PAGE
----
Vulnerable child syndrome (VCS) describes a phenomenon in which a child is perceived as being at higher risk for medical, behavioral, or developmental problems than is warranted by the child’s current health. It is most often thought to occur in children who have experienced a serious or life-threatening event or who have a chronic medical condition. However, VCS should be considered a maladaptive family dynamic and can also occur in families that have not experienced a significant event, particularly where parental mental health needs are unmet. Parental perception of exaggerated risk may lead to overuse of medical services, possible unnecessary interventions, and poor parenting practices, parent-child attachment, and child development.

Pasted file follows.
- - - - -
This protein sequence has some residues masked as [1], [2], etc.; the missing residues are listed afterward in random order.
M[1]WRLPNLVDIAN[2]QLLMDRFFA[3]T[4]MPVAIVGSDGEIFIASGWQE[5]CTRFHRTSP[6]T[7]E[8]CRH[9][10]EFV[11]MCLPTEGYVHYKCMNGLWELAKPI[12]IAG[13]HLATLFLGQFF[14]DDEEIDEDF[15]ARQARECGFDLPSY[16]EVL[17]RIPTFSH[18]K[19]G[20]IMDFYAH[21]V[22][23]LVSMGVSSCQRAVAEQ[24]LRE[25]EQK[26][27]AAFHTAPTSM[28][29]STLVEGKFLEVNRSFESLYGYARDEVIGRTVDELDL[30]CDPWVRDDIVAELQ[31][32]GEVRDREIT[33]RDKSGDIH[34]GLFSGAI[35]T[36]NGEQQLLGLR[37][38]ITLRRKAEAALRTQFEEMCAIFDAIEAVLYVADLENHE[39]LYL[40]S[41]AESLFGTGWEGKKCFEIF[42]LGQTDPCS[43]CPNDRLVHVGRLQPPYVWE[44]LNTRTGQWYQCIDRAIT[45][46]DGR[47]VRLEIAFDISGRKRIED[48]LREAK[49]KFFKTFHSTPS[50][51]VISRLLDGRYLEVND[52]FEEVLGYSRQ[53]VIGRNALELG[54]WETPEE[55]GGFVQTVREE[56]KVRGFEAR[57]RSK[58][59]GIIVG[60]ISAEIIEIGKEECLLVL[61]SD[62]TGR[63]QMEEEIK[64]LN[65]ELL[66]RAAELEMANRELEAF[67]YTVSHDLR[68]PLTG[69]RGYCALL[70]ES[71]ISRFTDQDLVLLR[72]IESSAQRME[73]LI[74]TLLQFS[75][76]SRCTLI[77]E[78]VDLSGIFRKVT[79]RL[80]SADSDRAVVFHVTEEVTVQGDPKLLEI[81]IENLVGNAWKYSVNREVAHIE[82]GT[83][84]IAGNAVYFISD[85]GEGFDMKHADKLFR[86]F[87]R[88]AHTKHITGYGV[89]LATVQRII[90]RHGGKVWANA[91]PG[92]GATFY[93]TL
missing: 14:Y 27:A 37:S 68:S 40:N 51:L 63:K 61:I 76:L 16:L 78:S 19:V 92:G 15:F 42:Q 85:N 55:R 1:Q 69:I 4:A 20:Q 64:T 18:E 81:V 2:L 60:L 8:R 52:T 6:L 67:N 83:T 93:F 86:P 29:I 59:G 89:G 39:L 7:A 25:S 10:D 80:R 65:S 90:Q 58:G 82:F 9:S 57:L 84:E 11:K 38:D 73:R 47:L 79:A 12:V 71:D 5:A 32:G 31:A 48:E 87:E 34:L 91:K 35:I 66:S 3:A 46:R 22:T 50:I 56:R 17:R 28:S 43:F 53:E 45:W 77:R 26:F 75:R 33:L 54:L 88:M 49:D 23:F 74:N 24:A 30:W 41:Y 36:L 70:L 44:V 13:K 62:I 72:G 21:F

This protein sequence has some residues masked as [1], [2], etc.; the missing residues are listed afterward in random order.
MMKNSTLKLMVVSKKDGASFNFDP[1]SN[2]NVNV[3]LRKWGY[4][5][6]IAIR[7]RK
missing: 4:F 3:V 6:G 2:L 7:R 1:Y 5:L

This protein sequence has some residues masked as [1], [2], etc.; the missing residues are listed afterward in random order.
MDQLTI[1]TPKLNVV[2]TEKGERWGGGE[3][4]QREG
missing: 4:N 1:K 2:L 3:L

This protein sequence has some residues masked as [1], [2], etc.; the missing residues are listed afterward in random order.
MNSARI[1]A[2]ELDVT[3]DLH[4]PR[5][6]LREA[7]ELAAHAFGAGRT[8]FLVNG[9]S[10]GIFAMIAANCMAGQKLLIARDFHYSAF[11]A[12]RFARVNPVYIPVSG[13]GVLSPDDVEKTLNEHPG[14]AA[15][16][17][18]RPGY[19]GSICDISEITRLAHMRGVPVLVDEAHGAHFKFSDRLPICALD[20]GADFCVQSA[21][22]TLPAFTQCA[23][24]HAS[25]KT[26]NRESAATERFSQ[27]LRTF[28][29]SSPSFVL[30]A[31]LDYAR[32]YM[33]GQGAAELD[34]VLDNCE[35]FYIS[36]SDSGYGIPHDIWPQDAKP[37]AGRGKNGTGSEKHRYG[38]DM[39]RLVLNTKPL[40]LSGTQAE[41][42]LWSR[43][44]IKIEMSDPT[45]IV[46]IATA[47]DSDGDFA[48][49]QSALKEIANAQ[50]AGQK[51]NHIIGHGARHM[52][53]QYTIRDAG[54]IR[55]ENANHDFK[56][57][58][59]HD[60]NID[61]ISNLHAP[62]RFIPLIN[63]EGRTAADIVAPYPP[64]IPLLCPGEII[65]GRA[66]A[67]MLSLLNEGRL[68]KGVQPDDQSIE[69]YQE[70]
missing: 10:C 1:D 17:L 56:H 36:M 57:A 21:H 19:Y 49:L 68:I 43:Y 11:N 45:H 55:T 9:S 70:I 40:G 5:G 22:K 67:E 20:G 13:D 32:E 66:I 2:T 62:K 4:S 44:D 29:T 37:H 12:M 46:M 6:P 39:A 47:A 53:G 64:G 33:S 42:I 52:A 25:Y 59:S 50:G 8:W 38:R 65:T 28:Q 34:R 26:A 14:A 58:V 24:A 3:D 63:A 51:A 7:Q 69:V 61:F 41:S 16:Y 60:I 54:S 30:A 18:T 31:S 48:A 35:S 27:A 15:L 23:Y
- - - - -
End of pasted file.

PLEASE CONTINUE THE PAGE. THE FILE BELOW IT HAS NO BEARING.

Several factors may predispose families to develop these maladaptive relationships and perceptions of their child. Infertility, pregnancy loss or emergent pregnancy complications, and premature birth may result in VCS. While the child is in the NICU, parents of premature infants...

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